Title IX Updates and Resources

Resources

Tool for Incorporating Trauma-Informed Practices into the Final Title IX Rule Legal Framework

In response to the new Title IX Rule that has changed the legal landscape of Title IX, this tool provides an overview of the Rule’s major changes, outlines the history of those changes, and provides considerations and recommendations for incorporating trauma-informed practices into institutional policy. This tool is designed as a resource for institutions of higher education, but can also be helpful for advocates and advisors interested in some of the major changes in the Rule.

Where to Start: First Steps Toward Implementation of the Title IX Rule for K-12 Districts

This is a primer designed for K-12 districts about the new Title IX Rule. It provides some small but manageable first steps districts can take to establish a robust response to reports of sexual and gender-based harassment and assault.

The Devil is in the Details: A Closer Look at How the New Title IX Rule Harms Victims of Sexual Assault

Article focusing on the insidious details related to the Title IX Rule’s cross-examination requirement. This digs into how the provisions work together to create a system that disadvantages survivors of sexual assault and benefits perpetrators.

VRLC/Clery Webinar Series: Digging Deep into the Intersections of the Clery Act and the New Title IX Rule

This free training series dives deep into three key intersections between the Clery Act and Title IX in the new regulations: Advisors of Choice, Accommodations, and Authorities for Reporting. Each video will highlight one of these topics and will offer considerations to keep in mind when determining who reports under Title IX, how supportive measures will be offered, and how grievance procedures will incorporate an advisor of choice’s role in providing cross-examination.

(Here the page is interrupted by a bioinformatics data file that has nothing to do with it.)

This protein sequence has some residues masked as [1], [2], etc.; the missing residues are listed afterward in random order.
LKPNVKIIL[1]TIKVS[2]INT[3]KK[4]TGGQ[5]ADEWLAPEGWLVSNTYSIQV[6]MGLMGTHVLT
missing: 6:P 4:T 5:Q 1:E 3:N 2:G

Updates

The VRLC Files Lawsuit Against the Department of Education

On June 10, 2020, the Victim Rights Law Center (VRLC) along with co-plaintiffs Equal Rights Advocates, Chicago Alliance Against Sexual Exploitation, and Legal Voice filed a lawsuit against Secretary Betsy DeVos and the Department of Education, challenging the new Title IX rules released last month. This lawsuit is critical for the K-12 and campus sexual assault survivors that we serve in Massachusetts and in Oregon, as well as survivors in every state. We are filing this lawsuit to ensure survivors are not silenced and can safely access their education. Plaintiffs are represented by the National Women's Law Center along with co-counsel Morrison & Foerster LLP.

“Secretary DeVos and the Department of Education are using a global pandemic to camouflage the release of the final Title IX regulations to ensure every step of the reporting and adjudication process presents barriers for victims of sexual assault. What we know for sure is that Secretary DeVos’s new rules will lead to a decrease in campus sexual assault reports. Victims will have little to gain by coming forward, especially students who are at the greatest risk for sexual violence – Black women, Native Women and LGTBQI survivors. Once again the Department of Education attempts to silence victims and the VRLC responds with a lawsuit to fight for the rights of student survivors.” - Stacy Malone, Executive Director of the Victim Rights Law Center

Click here for the full press release from the National Women's Law Center.

The VRLC'S Statement on the Final Title IX Rule

On May 6, 2020, the Department of Education released its final Title IX rule, codifying into law a myriad of provisions governing how K-12 districts and institutions of higher education respond to sexual assault. This final rule comes after the Department released its Notice of Proposed Rule-Making (NPRM) in November 2018, prompting thousands of public comments about how misguided, harmful, and dangerous these changes would be for survivors.

This rule remains dangerous for survivors and undermines all that Title IX was intended to do. It ultimately reflects the Department’s overarching priority of expanding protections for respondents while narrowing protections for survivors. Among the most significant provisions is the requirement that university hearings include cross-examination. These “cross-examinations” will be conducted without the rules of evidence or the expertise of a judge overseeing the hearing. Many students, including both survivors and accused students, do not have access to attorneys, which means that such cross-examinations will be conducted by individuals without any legal training or experience. This will have a devastating impact on survivors, especially those from marginalized communities. Through the issuance of this final rule, the Department has established even more barriers for survivors.

The VRLC will be providing additional resources for survivors and institutions, as well as opportunities for further discussion about it in the coming weeks. For survivors seeking full and equal access to education, please know that we remain committed to advocating for your civil rights; indeed, this work is as crucial as ever.